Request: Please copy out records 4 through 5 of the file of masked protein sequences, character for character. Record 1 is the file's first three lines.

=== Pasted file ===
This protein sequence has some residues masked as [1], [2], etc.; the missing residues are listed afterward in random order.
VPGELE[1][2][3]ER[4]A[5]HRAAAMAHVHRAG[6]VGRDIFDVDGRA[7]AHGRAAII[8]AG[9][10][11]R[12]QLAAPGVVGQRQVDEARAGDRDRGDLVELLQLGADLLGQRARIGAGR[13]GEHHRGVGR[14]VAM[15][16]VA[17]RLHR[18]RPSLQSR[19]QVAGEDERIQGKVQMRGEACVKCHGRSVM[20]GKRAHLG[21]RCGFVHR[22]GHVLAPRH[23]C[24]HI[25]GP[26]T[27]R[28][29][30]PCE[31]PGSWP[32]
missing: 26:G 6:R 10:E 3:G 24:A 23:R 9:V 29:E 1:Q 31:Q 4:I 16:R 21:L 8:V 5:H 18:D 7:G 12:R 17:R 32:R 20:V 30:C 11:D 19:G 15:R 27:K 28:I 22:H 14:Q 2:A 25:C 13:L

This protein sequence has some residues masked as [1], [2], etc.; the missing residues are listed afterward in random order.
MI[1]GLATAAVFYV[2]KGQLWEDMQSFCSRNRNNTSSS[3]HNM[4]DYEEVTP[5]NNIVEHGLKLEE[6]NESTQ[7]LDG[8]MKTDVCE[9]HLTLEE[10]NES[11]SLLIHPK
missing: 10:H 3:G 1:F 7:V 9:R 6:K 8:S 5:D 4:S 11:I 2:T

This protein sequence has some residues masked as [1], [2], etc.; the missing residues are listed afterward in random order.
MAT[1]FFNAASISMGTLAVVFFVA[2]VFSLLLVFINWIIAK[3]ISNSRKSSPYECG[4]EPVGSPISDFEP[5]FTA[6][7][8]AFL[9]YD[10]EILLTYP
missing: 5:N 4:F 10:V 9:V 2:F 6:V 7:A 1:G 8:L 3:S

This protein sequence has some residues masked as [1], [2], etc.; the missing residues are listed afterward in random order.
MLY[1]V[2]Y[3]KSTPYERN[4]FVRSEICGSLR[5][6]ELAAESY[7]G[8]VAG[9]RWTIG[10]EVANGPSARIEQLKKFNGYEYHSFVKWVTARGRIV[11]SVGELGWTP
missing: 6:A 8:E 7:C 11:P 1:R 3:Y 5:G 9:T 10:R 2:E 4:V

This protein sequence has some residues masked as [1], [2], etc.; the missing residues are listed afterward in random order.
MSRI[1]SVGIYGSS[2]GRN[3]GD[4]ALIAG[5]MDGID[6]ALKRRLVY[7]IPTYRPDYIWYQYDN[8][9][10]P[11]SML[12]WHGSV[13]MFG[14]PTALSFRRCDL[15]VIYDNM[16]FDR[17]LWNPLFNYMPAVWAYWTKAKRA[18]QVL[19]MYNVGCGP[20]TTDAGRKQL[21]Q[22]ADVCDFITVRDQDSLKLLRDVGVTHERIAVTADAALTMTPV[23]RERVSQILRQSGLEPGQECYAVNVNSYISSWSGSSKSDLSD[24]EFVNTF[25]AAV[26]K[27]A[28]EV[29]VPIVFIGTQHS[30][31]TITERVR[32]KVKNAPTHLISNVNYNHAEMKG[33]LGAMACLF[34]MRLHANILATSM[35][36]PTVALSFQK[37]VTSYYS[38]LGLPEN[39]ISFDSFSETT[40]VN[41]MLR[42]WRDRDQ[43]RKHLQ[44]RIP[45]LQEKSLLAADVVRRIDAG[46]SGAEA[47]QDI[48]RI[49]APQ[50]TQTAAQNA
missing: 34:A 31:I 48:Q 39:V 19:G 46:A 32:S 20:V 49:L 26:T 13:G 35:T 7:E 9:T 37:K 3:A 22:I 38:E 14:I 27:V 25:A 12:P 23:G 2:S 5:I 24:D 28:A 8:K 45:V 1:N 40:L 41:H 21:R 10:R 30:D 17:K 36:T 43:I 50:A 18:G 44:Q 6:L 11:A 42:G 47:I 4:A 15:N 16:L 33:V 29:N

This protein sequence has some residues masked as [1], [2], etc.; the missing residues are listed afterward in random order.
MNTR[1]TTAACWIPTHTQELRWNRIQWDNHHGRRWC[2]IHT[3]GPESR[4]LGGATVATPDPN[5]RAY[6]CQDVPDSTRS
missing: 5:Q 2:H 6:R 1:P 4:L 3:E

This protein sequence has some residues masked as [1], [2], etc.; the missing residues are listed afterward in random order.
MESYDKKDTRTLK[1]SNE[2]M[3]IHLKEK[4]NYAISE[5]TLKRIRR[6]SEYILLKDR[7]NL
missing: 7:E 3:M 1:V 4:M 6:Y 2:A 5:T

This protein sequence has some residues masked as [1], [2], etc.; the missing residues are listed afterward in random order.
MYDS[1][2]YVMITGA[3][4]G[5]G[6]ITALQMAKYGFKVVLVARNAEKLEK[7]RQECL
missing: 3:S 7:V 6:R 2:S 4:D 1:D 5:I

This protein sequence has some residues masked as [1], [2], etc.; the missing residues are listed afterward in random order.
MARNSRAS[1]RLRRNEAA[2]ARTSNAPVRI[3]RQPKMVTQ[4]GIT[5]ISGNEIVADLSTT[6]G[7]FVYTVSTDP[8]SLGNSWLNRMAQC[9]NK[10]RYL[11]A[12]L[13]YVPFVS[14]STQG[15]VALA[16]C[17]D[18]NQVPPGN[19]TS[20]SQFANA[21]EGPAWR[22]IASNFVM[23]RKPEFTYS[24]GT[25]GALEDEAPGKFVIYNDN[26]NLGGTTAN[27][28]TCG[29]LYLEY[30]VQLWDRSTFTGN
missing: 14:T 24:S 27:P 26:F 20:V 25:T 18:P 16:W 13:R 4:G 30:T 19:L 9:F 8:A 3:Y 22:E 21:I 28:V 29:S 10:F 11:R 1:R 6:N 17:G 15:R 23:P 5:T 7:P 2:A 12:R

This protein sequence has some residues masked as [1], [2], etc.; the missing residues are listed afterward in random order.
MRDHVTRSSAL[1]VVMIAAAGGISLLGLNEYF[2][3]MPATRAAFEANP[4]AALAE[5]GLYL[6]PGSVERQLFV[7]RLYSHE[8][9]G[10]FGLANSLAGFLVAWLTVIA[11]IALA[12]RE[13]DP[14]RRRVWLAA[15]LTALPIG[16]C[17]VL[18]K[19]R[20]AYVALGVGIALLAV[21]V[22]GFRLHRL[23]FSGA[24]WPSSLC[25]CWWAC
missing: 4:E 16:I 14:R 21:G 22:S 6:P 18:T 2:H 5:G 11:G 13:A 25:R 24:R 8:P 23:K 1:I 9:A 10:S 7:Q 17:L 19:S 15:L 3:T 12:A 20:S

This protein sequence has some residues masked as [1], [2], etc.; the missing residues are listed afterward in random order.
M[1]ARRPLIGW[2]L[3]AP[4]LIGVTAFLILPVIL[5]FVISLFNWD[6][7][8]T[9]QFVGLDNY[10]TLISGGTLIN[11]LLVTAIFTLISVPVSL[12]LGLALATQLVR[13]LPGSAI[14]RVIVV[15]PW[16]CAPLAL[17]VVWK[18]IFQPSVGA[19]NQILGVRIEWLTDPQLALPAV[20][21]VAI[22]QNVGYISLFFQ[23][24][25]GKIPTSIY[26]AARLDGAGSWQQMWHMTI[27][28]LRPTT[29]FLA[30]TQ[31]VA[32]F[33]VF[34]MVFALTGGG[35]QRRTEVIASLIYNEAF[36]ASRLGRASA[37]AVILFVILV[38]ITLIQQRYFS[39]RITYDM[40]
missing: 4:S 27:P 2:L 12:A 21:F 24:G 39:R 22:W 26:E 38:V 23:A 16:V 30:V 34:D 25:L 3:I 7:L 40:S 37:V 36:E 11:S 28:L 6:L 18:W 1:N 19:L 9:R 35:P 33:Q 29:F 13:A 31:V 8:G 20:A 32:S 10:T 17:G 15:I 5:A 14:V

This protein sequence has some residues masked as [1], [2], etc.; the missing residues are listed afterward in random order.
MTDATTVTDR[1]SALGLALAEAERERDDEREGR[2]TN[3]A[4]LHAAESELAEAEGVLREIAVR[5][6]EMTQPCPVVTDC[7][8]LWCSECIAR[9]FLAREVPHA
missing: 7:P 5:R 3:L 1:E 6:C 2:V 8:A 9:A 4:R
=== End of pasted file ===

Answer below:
This protein sequence has some residues masked as [1], [2], etc.; the missing residues are listed afterward in random order.
MLY[1]V[2]Y[3]KSTPYERN[4]FVRSEICGSLR[5][6]ELAAESY[7]G[8]VAG[9]RWTIG[10]EVANGPSARIEQLKKFNGYEYHSFVKWVTARGRIV[11]SVGELGWTP
missing: 6:A 8:E 7:C 11:P 1:R 3:Y 5:G 9:T 10:R 2:E 4:V

This protein sequence has some residues masked as [1], [2], etc.; the missing residues are listed afterward in random order.
MSRI[1]SVGIYGSS[2]GRN[3]GD[4]ALIAG[5]MDGID[6]ALKRRLVY[7]IPTYRPDYIWYQYDN[8][9][10]P[11]SML[12]WHGSV[13]MFG[14]PTALSFRRCDL[15]VIYDNM[16]FDR[17]LWNPLFNYMPAVWAYWTKAKRA[18]QVL[19]MYNVGCGP[20]TTDAGRKQL[21]Q[22]ADVCDFITVRDQDSLKLLRDVGVTHERIAVTADAALTMTPV[23]RERVSQILRQSGLEPGQECYAVNVNSYISSWSGSSKSDLSD[24]EFVNTF[25]AAV[26]K[27]A[28]EV[29]VPIVFIGTQHS[30][31]TITERVR[32]KVKNAPTHLISNVNYNHAEMKG[33]LGAMACLF[34]MRLHANILATSM[35][36]PTVALSFQK[37]VTSYYS[38]LGLPEN[39]ISFDSFSETT[40]VN[41]MLR[42]WRDRDQ[43]RKHLQ[44]RIP[45]LQEKSLLAADVVRRIDAG[46]SGAEA[47]QDI[48]RI[49]APQ[50]TQTAAQNA
missing: 34:A 31:I 48:Q 39:V 19:G 46:A 32:S 20:V 49:L 26:T 13:G 35:T 7:E 9:T 37:K 3:A 22:I 38:E 14:I 27:V 25:A 12:P 23:G 2:S 5:I 24:D 28:A 8:K 45:V 1:N 40:L 41:H 21:R 10:R 30:D 17:K 36:T 43:I 50:A 18:G 44:Q 6:L 11:A 42:G 47:I 4:A 15:N 16:L 33:V 29:N